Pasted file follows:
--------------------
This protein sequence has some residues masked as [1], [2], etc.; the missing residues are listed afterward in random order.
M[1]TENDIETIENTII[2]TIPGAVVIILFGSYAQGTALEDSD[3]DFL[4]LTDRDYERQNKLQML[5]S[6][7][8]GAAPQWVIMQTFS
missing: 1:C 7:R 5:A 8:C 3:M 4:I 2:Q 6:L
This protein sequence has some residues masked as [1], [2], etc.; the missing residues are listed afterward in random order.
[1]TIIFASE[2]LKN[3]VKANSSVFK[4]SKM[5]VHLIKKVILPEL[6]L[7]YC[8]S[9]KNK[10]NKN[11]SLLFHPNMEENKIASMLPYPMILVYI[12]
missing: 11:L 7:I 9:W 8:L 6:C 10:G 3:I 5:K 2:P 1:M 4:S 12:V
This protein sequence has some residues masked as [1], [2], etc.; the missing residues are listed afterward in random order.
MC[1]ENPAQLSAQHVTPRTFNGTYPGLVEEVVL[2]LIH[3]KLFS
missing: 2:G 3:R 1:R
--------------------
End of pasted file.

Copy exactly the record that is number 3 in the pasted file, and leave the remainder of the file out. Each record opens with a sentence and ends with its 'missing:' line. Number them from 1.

This protein sequence has some residues masked as [1], [2], etc.; the missing residues are listed afterward in random order.
MC[1]ENPAQLSAQHVTPRTFNGTYPGLVEEVVL[2]LIH[3]KLFS
missing: 2:G 3:R 1:R